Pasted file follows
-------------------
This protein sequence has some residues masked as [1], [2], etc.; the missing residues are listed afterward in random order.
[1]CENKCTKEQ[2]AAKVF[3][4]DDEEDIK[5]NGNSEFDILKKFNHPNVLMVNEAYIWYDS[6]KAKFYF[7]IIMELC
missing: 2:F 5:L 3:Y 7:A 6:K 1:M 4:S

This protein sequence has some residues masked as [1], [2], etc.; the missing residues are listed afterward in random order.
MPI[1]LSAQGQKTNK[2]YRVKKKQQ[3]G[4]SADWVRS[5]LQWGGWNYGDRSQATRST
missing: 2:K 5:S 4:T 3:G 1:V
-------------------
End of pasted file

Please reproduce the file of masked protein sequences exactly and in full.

This protein sequence has some residues masked as [1], [2], etc.; the missing residues are listed afterward in random order.
[1]CENKCTKEQ[2]AAKVF[3][4]DDEEDIK[5]NGNSEFDILKKFNHPNVLMVNEAYIWYDS[6]KAKFYF[7]IIMELC
missing: 2:F 5:L 3:Y 7:A 6:K 1:M 4:S

This protein sequence has some residues masked as [1], [2], etc.; the missing residues are listed afterward in random order.
MPI[1]LSAQGQKTNK[2]YRVKKKQQ[3]G[4]SADWVRS[5]LQWGGWNYGDRSQATRST
missing: 2:K 5:S 4:T 3:G 1:V